Monday, June 10, 2013

Easter Weekend Willow Paper Late this Year

For the past few years my friend Carol and I have been making paper out of willow bark over Easter weekend.  We take the whole weekend and eat peeps and hot cross buns while we work.  This year, however,  the cool weather here through early spring meant that the willow trees that we usually harvest hadn't begun to sprout or show any signs of rising sap, causing us to delay gathering bark until April.  So this year Easter weekend paper became first weekend of June paper, and our supply of willow was about half of what we usually have.  Hot cross buns and peeps gave way to a leisurely walk to a local restaurant for burritos.

Last week we began soaking the dried bark, which we had peeled back in April,  in preparation for cooking it on Friday.  Since we had a smaller amount, we had decided to use both the bark and the inner bark (the bast fiber);  this decision also saved us the work of peeling the inner bark from the outer bark.  On Thursday I simmered the cut up bark in water with baking soda for around 7 hours.  Cooking willow is interesting:  the water turns a beautiful maroon color, and the smell is fresh, almost like newly-mown hay.  

Here's a page from my studio notebook.  At this point we had discovered that the ketene dimer sizing that we usually use was missing from the paper studio, and there was none to be had in Asheville.  We noticed some methylcellulose solution in a refrigerator in the studio, so we Googled methylcellulose as a sizing for paper and learned that it could be used;  but we were unable to find details regarding how much to use per gallon of pulp, nor could we uncover the "different properties" that the article alluded to when methylcellulose was used instead of the preferred ketene dimer sizing. 

We used a small amount of our pulp to test different amounts of sizing, finally deciding to quadruple the amount we started out with when our initial test showed quite a bit of bleeding when we tested the paper with water media.

The image below shows a sample page, half of which is pasted into the notebook with test results.  To its left is a half sheet of the finished paper.  We mixed the willow pulp with some abaca (manilla hemp) to give the paper strength.  Willow fiber is relatively short and therefore weak, whereas abaca has relatively long fibers and good strength.  We were pleased with the feel of the paper and especially with its beautiful pinkish color.  The dark specks are from the outer bark.  They're so small and flat that they don't cause a problem with writing or painting on the paper, although they might interfere with letterpress printing on it.  We made around 75 sheets on a smallish rectangular mould so that the sheets could be folded in half and sewn into books that have three deckled edges.  The other 26 sheets are around 12 x 18", good for relief prints or silkscreen.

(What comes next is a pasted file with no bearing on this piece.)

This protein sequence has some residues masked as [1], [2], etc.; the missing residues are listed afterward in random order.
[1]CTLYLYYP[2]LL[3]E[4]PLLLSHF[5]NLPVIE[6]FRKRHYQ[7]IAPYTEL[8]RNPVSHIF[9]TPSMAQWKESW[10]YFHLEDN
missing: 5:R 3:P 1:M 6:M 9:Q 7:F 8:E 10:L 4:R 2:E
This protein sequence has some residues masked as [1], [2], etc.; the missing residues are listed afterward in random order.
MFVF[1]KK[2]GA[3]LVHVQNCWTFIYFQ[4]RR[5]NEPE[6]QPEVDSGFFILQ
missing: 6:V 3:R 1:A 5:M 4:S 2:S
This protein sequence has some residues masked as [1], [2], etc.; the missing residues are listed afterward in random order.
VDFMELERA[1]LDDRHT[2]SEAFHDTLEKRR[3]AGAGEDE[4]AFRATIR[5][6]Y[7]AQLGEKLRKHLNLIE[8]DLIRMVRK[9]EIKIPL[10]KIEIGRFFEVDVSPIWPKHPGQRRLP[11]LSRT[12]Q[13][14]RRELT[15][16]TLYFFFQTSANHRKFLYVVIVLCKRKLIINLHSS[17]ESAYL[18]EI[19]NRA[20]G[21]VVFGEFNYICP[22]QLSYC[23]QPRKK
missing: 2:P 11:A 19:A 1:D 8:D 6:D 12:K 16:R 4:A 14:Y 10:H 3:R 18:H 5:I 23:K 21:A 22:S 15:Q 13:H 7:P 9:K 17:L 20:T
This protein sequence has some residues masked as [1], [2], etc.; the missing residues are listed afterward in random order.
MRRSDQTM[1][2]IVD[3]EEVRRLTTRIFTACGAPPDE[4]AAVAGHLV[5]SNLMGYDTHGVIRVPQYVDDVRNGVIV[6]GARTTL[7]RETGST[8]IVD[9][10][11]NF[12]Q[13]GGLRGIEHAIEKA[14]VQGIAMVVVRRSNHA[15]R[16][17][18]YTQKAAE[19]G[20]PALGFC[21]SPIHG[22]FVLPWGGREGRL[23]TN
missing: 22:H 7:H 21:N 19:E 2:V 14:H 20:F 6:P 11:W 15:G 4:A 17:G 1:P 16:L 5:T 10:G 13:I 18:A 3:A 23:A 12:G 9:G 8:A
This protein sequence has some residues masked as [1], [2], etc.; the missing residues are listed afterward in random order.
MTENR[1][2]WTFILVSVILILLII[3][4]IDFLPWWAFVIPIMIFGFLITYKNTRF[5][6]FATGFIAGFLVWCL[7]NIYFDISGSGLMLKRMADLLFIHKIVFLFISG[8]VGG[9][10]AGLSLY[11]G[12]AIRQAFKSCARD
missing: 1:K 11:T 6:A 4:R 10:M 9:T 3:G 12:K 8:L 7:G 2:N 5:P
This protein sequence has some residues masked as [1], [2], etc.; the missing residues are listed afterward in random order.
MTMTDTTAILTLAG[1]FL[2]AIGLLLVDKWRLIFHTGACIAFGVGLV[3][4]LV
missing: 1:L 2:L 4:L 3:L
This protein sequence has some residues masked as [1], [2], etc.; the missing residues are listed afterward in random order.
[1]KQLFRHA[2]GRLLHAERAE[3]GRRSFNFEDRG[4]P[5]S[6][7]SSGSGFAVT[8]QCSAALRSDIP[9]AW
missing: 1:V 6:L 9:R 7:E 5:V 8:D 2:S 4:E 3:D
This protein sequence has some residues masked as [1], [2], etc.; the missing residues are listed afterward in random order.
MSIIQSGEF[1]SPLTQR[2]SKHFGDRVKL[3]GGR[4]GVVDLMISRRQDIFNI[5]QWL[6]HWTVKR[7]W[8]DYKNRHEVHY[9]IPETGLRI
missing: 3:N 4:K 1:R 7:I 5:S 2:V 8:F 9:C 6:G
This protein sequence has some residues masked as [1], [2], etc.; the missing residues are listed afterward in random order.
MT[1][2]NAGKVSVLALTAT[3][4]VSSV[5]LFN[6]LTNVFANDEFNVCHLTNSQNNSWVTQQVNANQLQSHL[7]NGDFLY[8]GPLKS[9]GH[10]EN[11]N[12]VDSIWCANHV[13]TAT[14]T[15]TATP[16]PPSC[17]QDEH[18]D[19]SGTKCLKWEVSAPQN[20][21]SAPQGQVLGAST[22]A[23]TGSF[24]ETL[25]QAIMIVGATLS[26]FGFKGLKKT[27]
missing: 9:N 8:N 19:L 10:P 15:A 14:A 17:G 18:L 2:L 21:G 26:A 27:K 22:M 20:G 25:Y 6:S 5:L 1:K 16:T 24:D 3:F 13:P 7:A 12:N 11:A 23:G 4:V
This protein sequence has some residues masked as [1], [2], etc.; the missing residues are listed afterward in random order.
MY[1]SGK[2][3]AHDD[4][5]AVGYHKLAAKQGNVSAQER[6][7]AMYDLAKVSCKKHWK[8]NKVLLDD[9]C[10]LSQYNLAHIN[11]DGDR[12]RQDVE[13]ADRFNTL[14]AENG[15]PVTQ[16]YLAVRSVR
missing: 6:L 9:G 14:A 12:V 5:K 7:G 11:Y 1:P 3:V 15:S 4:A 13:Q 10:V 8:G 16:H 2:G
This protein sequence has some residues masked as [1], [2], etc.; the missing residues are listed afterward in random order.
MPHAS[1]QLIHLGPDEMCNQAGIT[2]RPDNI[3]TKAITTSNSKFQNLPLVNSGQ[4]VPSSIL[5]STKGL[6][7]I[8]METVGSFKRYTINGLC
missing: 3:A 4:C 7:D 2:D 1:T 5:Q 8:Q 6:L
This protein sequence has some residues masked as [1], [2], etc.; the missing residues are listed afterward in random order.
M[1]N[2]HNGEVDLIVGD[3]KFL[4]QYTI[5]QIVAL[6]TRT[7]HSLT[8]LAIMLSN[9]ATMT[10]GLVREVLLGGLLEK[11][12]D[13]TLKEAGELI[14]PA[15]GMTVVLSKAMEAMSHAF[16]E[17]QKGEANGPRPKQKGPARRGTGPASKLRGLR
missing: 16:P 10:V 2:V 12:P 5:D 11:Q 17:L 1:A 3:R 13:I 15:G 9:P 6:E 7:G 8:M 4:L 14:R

We're already planning our next raid on willow trees.  No waiting for spring next year;  we plan to have it all gathered and peeled within the next few weeks.  Then next Easter week we can pull out our supply of dried willow, soak it for a few days, and have a proper Easter week papermaking.  We're thinking of hand-beating next year and of mixing the willow with hand-beaten kozo for strength.


  1. Wow that sounds like great fun. Does it damage the trees or does the bark grow back? I have 4 large willow tress in my garden and would love to have a go.

  2. No damage to the trees at all. Actually you prune off a dozen or so broomstick-diameter branches and peel them. You can then use the peeled sticks for garden stakes. One year my grandson and I made a small boat, a Welsh coracle-- out of the branches. You don't want mature bark but smooth bark that hasn't gotten tough yet, about one or two year-old branches. You can use smaller branches but it takes a lot more and it's harder to peel and there isn't much inner bark. Broomstick size are best in my experience.

  3. ah, reminds me a little bit of my love affair with slippery elm bark... but it's strong enough all by itself without abaca. if you have it in your neck of the woods, give it a try. you'll be tickled pink (in more ways than one)

  4. Hi Gwen,

    I wanted to thank you so much for your realistic, creative and resourceful approach to journaling. I discovered you just this week during a serendipitous perusal of some scrapbook 'books' (I really don't like today's scrapbooks - everything is just bought and stuck-on) and there was your book The Decorated Page - exactly what I was looking for! Love it. I shall look for your other journaling book(s) - they are exactly what I love - truly reflect the owner and use genuine creativity (love cork stamps). I suggest you try reading the book "The Cure for Death by Lightening" - a wonderful book about a World War II scrapbooking mother (and it has some magic in it too). It really made me want to keep a 'scrapbook' but of the old style.

    Thanks so much!

    Lynn :-)

    1. Thanks for your comments, Lynn. I'm happy that my approach resonates with you! I have two other books about journaling: The Decorated Journal, and Real Life Journals. The two Decorateds were bound up into a single edition with some extra material and titled The Complete Decorated Journal. This book has the entire contents of the Decorateds, so you don't need it if you already have them. Then recently my publisher issued Real Life Journals in paperback, but for some odd reason decided to re-title it Journal Your Way. Don't be confused! The paperback is exactly the same as Real Life Journals and should NOT be bought in addition to RLJ. I wish publishers would consult with authors before changing titles and doing other confusing -to-the-reader things.

    2. ANd thanks for the recommendation. I will look for that book!